Right now, I’m shooting in Tel Aviv. Always when I work abroad, I got to leave family and loved ones behind. I miss them and feel, that I’m sort of a failure. What does it help when I work for the rent to be paid, but nobody ever is at home to make the place I do rent actually be worthy to be called a home…
I’m sitting in my hotel, I get home late and leave early, and I feel usually pretty empty and useless. – Don’t get me wrong: I love working, I love to shoot and as soon as I’m actually on set, with my crew, with a camera in hands, a light in reach, with a story unfold in front of me – I am probably even more than 100% content. And last not least this very love and passion for my work is what keeps me going.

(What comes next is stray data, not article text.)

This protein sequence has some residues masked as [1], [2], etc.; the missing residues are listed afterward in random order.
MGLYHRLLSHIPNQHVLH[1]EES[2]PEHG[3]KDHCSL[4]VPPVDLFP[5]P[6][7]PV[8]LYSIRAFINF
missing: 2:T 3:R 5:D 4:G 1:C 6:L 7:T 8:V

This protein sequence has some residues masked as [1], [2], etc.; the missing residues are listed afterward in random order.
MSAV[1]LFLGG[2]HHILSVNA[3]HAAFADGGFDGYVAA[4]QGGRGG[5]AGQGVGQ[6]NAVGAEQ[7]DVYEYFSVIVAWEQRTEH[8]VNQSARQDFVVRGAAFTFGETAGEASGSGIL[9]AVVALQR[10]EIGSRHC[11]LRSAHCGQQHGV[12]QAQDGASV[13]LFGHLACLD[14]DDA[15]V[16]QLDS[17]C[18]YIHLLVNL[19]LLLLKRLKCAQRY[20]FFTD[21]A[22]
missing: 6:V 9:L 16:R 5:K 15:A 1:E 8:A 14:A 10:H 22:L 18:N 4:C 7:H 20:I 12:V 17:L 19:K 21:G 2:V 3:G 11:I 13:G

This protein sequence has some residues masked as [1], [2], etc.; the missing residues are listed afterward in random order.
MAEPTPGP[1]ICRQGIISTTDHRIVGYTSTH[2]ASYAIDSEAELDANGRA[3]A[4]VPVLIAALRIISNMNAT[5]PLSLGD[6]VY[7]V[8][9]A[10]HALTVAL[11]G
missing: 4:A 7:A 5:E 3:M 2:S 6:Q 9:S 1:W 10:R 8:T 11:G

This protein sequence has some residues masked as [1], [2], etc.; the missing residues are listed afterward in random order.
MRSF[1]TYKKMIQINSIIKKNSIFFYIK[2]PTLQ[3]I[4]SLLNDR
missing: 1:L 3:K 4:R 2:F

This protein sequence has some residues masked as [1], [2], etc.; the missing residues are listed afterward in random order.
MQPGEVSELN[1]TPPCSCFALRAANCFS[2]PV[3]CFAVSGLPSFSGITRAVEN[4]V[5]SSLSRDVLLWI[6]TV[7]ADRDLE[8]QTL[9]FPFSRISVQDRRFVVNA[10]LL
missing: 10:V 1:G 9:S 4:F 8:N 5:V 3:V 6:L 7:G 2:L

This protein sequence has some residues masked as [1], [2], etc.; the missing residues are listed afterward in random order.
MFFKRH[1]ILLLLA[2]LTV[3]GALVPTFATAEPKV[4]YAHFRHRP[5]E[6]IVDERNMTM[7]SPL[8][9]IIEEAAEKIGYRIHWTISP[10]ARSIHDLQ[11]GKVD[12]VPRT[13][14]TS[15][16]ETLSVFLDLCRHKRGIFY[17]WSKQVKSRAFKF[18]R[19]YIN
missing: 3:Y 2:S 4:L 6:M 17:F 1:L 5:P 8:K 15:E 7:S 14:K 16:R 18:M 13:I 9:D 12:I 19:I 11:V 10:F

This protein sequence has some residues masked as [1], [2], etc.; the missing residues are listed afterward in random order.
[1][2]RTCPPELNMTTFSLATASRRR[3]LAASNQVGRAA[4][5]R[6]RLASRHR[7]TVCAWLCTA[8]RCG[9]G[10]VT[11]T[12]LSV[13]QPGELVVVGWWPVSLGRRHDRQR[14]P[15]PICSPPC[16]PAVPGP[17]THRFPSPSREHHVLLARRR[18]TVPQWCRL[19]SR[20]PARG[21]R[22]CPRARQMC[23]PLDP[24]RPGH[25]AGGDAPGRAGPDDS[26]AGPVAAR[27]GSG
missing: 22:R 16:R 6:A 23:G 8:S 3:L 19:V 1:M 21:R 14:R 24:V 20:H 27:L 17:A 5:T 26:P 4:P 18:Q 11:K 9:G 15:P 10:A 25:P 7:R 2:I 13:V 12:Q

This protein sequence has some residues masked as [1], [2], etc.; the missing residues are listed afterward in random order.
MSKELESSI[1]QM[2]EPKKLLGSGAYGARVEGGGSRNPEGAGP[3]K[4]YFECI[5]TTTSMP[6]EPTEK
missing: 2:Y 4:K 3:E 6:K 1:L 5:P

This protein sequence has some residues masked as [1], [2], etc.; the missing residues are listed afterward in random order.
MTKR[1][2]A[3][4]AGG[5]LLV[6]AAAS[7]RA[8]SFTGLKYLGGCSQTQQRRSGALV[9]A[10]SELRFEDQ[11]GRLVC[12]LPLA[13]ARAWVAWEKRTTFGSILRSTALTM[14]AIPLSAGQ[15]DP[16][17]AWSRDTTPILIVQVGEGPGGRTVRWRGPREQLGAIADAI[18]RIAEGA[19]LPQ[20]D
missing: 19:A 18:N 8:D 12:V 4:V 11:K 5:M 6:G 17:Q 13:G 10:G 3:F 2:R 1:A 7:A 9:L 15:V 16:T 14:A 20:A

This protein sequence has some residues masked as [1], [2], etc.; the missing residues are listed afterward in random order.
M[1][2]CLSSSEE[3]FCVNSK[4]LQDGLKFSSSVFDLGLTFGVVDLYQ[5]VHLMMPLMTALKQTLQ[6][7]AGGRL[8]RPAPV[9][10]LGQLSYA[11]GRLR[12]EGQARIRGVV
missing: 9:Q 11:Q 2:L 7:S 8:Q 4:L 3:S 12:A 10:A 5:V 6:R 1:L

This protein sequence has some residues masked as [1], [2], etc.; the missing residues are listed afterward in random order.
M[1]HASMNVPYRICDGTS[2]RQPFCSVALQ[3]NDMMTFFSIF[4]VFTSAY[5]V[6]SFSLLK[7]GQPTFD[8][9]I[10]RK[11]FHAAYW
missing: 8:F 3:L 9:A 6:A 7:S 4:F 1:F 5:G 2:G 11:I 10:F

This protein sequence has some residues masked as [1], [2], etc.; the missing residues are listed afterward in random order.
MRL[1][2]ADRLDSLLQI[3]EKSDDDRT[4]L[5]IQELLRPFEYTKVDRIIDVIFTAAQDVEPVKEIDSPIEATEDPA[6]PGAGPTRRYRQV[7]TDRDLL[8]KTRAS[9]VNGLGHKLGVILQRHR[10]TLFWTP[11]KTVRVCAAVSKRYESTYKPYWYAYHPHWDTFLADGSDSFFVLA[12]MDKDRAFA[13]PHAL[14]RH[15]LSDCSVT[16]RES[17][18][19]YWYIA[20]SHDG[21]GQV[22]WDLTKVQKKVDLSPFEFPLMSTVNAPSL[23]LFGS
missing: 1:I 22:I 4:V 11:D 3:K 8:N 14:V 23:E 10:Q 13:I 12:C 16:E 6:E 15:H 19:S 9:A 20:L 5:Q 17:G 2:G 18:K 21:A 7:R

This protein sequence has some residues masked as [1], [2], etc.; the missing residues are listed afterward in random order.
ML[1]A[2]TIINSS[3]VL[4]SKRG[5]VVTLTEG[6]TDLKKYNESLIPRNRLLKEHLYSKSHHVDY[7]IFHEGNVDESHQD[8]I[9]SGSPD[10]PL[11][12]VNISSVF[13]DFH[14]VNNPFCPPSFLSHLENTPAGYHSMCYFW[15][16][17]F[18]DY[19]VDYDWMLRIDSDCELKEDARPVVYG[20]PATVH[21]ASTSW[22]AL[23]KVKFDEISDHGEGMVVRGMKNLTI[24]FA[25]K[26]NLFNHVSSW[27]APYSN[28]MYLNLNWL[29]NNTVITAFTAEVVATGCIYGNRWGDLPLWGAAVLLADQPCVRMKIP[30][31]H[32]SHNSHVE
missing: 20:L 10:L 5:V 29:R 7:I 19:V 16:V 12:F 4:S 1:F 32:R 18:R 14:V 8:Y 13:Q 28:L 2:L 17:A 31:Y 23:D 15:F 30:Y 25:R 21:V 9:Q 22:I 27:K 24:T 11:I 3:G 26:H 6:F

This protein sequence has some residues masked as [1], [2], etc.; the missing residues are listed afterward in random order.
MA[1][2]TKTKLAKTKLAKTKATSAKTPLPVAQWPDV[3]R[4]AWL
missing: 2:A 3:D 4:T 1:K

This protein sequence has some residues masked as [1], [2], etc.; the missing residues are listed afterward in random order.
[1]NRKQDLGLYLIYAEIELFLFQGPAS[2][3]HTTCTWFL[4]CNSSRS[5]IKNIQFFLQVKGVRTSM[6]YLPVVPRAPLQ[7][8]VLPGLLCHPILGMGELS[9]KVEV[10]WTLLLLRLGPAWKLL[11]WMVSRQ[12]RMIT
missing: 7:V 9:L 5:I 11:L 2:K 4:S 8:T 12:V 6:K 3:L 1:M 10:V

But the hours off-work, when you’re in a foreign place however beautiful it might be, they can be deadly. And they’re such a waste of time, no? - This time I’m trying to use this time in limbo, coz of what happened to me:
Amira crossed my path. She’s very sick. She’s very young. She lives in the Ukraine. When these three measures join it usually looks not so great for the individual. Amiras uncle is a close friend of mine from Tel Aviv. So far, we approached Berlin Hilft, a German organisation who’s collaborating with the Helios Hospital Emil-von-Behring, Berlin. Karl-Georg Wellmann, a German CDU parliamentarian from Berlin Steglitz / Zehlendorf, who’s patron and initiator of Berlin Hilft, made the connection. We got fast and amazing response from Berlin Hilft. It’s my very first time dealing with a case like this one, I was stunned.
- You will read more on Amira’s story right here soon.
PS – This is Amira: